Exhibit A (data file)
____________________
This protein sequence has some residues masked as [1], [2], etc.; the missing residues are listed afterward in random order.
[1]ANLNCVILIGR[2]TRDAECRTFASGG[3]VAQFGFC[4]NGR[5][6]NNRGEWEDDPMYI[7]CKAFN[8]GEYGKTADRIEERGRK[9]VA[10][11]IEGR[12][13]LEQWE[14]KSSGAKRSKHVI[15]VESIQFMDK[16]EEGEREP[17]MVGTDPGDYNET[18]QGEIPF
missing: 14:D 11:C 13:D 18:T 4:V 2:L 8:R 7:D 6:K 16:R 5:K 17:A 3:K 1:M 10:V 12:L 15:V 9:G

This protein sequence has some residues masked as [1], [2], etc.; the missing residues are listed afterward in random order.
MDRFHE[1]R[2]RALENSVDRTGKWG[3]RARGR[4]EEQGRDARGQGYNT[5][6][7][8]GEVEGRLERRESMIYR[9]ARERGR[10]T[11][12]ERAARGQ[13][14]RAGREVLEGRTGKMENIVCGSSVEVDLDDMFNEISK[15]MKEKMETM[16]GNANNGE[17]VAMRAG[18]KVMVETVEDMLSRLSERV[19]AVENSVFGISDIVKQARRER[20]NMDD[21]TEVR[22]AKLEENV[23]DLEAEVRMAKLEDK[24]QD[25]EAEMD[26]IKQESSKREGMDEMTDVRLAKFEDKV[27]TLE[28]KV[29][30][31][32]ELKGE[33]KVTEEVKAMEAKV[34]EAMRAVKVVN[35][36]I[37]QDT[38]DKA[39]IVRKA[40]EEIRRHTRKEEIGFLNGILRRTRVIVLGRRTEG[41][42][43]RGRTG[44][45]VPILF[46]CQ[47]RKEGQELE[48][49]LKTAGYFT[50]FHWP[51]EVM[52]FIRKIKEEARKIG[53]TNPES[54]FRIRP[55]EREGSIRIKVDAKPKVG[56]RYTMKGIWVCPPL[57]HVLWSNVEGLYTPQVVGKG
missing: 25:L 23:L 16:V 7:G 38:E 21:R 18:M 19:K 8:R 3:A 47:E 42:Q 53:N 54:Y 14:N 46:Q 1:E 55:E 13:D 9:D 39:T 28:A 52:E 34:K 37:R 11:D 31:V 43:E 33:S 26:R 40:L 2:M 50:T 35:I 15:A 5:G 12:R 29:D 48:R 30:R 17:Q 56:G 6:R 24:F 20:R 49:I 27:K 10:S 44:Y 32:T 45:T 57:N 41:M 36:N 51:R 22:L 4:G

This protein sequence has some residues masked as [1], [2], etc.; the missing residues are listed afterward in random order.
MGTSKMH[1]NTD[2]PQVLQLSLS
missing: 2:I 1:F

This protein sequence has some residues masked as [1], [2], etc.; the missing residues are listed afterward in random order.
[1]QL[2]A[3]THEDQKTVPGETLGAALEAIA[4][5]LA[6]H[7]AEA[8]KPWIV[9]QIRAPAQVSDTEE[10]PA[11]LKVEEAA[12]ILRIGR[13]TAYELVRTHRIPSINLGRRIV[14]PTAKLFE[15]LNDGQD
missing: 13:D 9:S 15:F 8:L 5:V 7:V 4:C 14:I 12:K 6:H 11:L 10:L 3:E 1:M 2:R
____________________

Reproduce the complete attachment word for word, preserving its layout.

This protein sequence has some residues masked as [1], [2], etc.; the missing residues are listed afterward in random order.
[1]ANLNCVILIGR[2]TRDAECRTFASGG[3]VAQFGFC[4]NGR[5][6]NNRGEWEDDPMYI[7]CKAFN[8]GEYGKTADRIEERGRK[9]VA[10][11]IEGR[12][13]LEQWE[14]KSSGAKRSKHVI[15]VESIQFMDK[16]EEGEREP[17]MVGTDPGDYNET[18]QGEIPF
missing: 14:D 11:C 13:D 18:T 4:V 2:L 8:R 7:D 6:K 16:R 5:K 17:A 3:K 1:M 10:V 12:L 15:V 9:G

This protein sequence has some residues masked as [1], [2], etc.; the missing residues are listed afterward in random order.
MDRFHE[1]R[2]RALENSVDRTGKWG[3]RARGR[4]EEQGRDARGQGYNT[5][6][7][8]GEVEGRLERRESMIYR[9]ARERGR[10]T[11][12]ERAARGQ[13][14]RAGREVLEGRTGKMENIVCGSSVEVDLDDMFNEISK[15]MKEKMETM[16]GNANNGE[17]VAMRAG[18]KVMVETVEDMLSRLSERV[19]AVENSVFGISDIVKQARRER[20]NMDD[21]TEVR[22]AKLEENV[23]DLEAEVRMAKLEDK[24]QD[25]EAEMD[26]IKQESSKREGMDEMTDVRLAKFEDKV[27]TLE[28]KV[29][30][31][32]ELKGE[33]KVTEEVKAMEAKV[34]EAMRAVKVVN[35][36]I[37]QDT[38]DKA[39]IVRKA[40]EEIRRHTRKEEIGFLNGILRRTRVIVLGRRTEG[41][42][43]RGRTG[44][45]VPILF[46]CQ[47]RKEGQELE[48][49]LKTAGYFT[50]FHWP[51]EVM[52]FIRKIKEEARKIG[53]TNPES[54]FRIRP[55]EREGSIRIKVDAKPKVG[56]RYTMKGIWVCPPL[57]HVLWSNVEGLYTPQVVGKG
missing: 25:L 23:L 16:V 7:G 38:E 21:R 18:M 19:K 8:R 3:A 47:E 42:Q 53:N 54:Y 14:N 46:Q 1:E 55:E 13:D 9:D 39:T 28:A 52:E 34:K 37:R 11:D 31:V 43:E 33:S 26:R 40:L 2:M 50:T 35:I 15:A 5:G 12:R 29:D 48:R 30:R 17:Q 56:G 6:R 24:F 20:R 49:I 27:K 10:S 44:Y 32:T 45:T 57:N 41:M 36:N 51:R 22:L 4:G

This protein sequence has some residues masked as [1], [2], etc.; the missing residues are listed afterward in random order.
MGTSKMH[1]NTD[2]PQVLQLSLS
missing: 2:I 1:F

This protein sequence has some residues masked as [1], [2], etc.; the missing residues are listed afterward in random order.
[1]QL[2]A[3]THEDQKTVPGETLGAALEAIA[4][5]LA[6]H[7]AEA[8]KPWIV[9]QIRAPAQVSDTEE[10]PA[11]LKVEEAA[12]ILRIGR[13]TAYELVRTHRIPSINLGRRIV[14]PTAKLFE[15]LNDGQD
missing: 13:D 9:S 15:F 8:L 5:V 7:V 4:C 14:I 12:K 6:H 11:L 10:L 3:E 1:M 2:R